What It Says
The Congress shall have power to lay and collect taxes on incomes, from whatever source derived, without apportionment among the several States, and without regard to any census or enumeration.
Tax Protests and Protesters
In 1765 colonists objected when the British government imposed stamp taxes, and American tax protests have occurred periodically ever since then. Some protests have attempted to set limits on state and local taxes. For instance, California’s Proposition 13, adopted by a referendum in 1978, put a cap on the state’s annual increases in property taxes. Organized groups have lobbied Congress and endorsed candidates for office who promised to lower taxes. There have also been proposals to repeal the Sixteenth Amendment. Whether one agrees with these objectives or not, their advocates have proceeded in a legal manner.
The more extreme tax protesters have been willing to break the law by refusing to pay their taxes on the grounds that the federal income tax itself is illegal. These tax resisters offer numerous reasons for their risky actions. Some of them argue that the Constitution still prohibits direct taxes like the income tax because the Sixteenth Amendment was never properly ratified. They regard the discrepancies in spelling and capitalization by the various states during the ratification process as invalidating the amendment. Other tax protesters do not accept the Internal Revenue Service’s tax codes as official law. Some argue that “income” really means corporate profits, not wages. Some claim that being forced to provide information on their income tax returns violates their Fifth Amendment right against self-incrimination. Some have convinced themselves that there are no laws requiring individuals to pay taxes, that filing taxes is a voluntary act, and that people can simply choose not to pay. A few tax protesters have attempted to revoke their U.S. citizenship—and with it their obligation to pay taxes—by not accepting Social Security and other government programs.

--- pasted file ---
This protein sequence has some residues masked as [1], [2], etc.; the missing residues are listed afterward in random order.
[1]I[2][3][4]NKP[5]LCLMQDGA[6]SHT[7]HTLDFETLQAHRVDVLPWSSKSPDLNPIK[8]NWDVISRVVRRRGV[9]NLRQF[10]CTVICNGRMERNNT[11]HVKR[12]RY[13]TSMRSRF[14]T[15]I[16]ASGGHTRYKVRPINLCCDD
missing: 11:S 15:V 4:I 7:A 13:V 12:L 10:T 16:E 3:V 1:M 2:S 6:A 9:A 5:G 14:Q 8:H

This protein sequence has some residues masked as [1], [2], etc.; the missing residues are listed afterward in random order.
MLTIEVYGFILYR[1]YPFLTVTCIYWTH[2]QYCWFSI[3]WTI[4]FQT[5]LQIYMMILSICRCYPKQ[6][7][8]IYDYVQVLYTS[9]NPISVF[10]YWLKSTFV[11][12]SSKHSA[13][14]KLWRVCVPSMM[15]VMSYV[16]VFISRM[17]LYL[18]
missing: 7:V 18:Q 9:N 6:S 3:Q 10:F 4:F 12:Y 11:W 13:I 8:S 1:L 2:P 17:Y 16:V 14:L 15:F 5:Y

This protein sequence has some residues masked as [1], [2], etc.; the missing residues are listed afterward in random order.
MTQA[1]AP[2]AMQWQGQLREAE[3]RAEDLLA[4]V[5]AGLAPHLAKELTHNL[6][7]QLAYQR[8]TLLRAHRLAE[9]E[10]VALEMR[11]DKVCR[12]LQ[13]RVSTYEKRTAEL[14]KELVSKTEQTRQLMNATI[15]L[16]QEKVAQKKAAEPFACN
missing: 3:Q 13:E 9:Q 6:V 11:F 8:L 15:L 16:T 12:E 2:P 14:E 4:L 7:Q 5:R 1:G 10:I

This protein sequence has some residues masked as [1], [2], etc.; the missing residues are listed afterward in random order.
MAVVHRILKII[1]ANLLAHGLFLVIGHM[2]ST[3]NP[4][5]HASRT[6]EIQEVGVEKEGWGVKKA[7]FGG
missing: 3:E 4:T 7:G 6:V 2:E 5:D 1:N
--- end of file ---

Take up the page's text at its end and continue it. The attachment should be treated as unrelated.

Although asserted passionately, and often in excruciating detail, these arguments have been rejected as bogus by the federal courts. Judges accept the Sixteenth Amendment as a fully legitimate part of the Constitution that grants the federal government the ability to require all citizens to pay taxes on their earnings. Nor have the courts allowed individuals to suspend their citizenship obligations by forsaking government services. Despite these rulings, ardent tax protesters refuse to accept the opinions of judges as the final word and insist on interpreting the statutes for themselves and asserting their rights as they understand them. Those who engage in tax evasion face stiff penalties. Judges have found many of the tax protest cases to be frivolous and have set large fines for wasting the court’s time. The government has prosecuted tax protesters and forced them to pay back taxes with heavy penalties, or sent them to jail. The Internal Revenue Service reminds taxpayers that while they have the right to contest their tax liabilities in court, “no one has the right to disobey the law.”
What It Means